Nick Kyrgios ready to take next step in career and prove beating Rafael Nadal wasn't a one-hit wonder

Nick Kyrgios ready to take next step in career and prove beating Rafael Nadal wasn't a one-hit wonder

It will go down as the moment that Nick Kyrgios came of age as a tennis star, but the Canberra teen says he almost quit his Wimbledon campaign because of homesickness just two weeks before he beat world No.1 Rafael Nadal and captured worldwide attention.

Back home and training on his home courts at the Canberra Tennis Centre for the build-up to the Australian Open, Kyrgios opened up about his first full professional season and his plans to prove he is not a one-match wonder.

Nick Kyrgios checks out the new courts at the Canberra Tennis Centre.

Nick Kyrgios checks out the new courts at the Canberra Tennis Centre. Credit:Jay Cronan

Kyrgios also believes "I've got the game" to win the Australian Open and match the best players in the world.

Most know of Kyrgios' 178-minute battle with Nadal as he romped to a stunning four-set win that shocked the world, won him the John Newcombe Medal and had him nominated for the Don Award as the biggest moment in Australian sport this year.

Nick Kyrgios during his famous win over Rafael Nadal at Wimbledon in 2014.

Nick Kyrgios during his famous win over Rafael Nadal at Wimbledon in 2014.

But Kyrgios said he almost gave up on his Wimbledon ambitions two weeks before the tournament when he lost to little-known John-Patrick Smith in the the first round of a challenger tournament at Nottingham.

The decision to stay in England and fight for a spot at Wimbledon proved to be a career-defining moment and a lesson Kyrgios will carry into his 2015 season.

"I was on the brink of going home, I wasn't feeling great. I was in a bad head space, but I went from a complete low to the best part of the year [against Nadal]," Kyrgios said.

"It was insane. When I lost that first round there was no way I thought I'd be playing Rafa on centre court at Wimbledon.

"Thanasi [Kokkinakis] and my brother had just gone home, I wasn't feeling too good. But I sat down with [coach at the time] Simon Rea and they thought it was the best for me to grind it out.

"It showed me that even in bad weeks you can find your best tennis."

Kyrgios is settling back into Canberra and his new training base at the Tennis Centre, which will be officially opened next month.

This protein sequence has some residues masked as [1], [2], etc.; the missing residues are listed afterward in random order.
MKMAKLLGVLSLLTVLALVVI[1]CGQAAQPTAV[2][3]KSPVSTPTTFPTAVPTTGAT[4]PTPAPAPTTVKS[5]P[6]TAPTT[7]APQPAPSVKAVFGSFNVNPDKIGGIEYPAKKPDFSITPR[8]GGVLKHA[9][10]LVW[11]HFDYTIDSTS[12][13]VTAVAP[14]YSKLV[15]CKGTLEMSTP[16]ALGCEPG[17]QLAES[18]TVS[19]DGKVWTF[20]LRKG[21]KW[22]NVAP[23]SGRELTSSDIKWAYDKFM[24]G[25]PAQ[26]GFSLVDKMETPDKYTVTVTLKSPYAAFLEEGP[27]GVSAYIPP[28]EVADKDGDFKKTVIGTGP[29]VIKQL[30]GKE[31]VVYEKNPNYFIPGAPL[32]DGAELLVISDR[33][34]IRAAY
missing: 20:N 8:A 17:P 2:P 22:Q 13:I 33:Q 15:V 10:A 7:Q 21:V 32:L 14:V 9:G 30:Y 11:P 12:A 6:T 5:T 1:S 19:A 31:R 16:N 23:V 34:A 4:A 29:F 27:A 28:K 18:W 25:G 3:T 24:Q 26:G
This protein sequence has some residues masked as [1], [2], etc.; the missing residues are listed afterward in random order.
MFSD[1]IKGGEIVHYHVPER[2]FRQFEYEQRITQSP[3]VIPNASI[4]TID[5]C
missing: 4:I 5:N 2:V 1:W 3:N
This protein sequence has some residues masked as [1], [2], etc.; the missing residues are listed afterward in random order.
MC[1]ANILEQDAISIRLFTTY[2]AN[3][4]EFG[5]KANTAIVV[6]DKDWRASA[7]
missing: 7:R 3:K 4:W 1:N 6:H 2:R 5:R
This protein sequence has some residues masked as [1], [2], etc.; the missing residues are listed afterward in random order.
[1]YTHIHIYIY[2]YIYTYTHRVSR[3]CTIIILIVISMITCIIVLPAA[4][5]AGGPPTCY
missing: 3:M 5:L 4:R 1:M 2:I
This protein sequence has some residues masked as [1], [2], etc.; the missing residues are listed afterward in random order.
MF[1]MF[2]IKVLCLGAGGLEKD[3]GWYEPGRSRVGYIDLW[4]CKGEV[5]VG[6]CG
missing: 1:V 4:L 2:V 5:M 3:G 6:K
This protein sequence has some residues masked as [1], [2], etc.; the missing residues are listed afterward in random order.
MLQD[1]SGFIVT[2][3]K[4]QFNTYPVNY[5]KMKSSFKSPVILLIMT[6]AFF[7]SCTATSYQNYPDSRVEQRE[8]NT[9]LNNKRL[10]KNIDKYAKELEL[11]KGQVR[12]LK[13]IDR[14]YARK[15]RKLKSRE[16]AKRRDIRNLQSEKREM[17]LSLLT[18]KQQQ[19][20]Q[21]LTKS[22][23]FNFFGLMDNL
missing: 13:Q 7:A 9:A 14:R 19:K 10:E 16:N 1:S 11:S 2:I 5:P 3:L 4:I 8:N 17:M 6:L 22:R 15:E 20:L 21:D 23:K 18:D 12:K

He is relishing the opportunity to spend an extended time in the capital with his family and friends after a whirlwind year on the international circuit, which has seen him rise to No.52 in world rankings.

It's the calm before the Australian Open storm as he trains at the relaxed Lyneham facility with mates he has played against since he was 10 years old and with veterans on the court next to him.

But Kyrgios said his professional induction had prepared him for whatever is thrown at him when he starts his season at the Hopman Cup in Perth before moving to the Sydney International and the Australian Open.

"I'm not going to lie, it's tough dealing with everything," Kyrgios said.

"You play the sport because you love it and that's what I think about. It's going to be unbelievable, it's a good opportunity for me and I'm not scared, I'm just going to enjoy it.

"It's happened all so quick. I think I've learnt the ability to back up. You go through periods on the road where you just want to go home, but you see the top guys train straight after they lose. That's the biggest thing I've learnt."

Kyrgios is the first to hit on the new $27 million Lyneham facility, where the finishing touches are being put on before the face of Canberra tennis changes forever.

It is hoped the venue will host future Davis Cup and Federation Cup ties with Kyrgios as the main attraction and the first tournament will be played on January 5-6.

The new plexipave surface is similar to the plexicushion used at the Australian Open and has allowed Kyrgios to relocate his training from Melbourne to Canberra without sacrificing the quality of the training facility.

The Kyrgios camp will fly in hitting partners, including Daniel Guccione, Alex Babanine and Todd Volmari, to ensure practice is intense.

"I'm five minutes away from home here, it's already an unbelievable facility. This is where I grew up," Kyrgios said.

"It's perfect for me, committing to one place and focusing on making some gains. The first thing I'm looking at is Hopman Cup. It's a good chance to get some match practice."

Kyrgios is enjoying a solid build-up to a hectic schedule and is training injury free. He battled through bone stress in his arm this year and played through pain to continue his breakout year.

He also is reaping the benefits of training with Lleyton Hewitt and Tomas Berdych at the International Premier Tennis League last month.

A first professional title at the Sydney International would be a dream start to the summer, but Kyrgios is focused on bigger things and showing his efforts against Nadal were not a one-off.

"I used to wake up every day and think about that run at Wimbledon, but not any more. I'm focusing on bigger and better things," he said.

"People forget the match against Rafa was the fourth round. I definitely don't want to be known for one run. I'd love to make a run at the Australian Open. I think I've definitely got the game."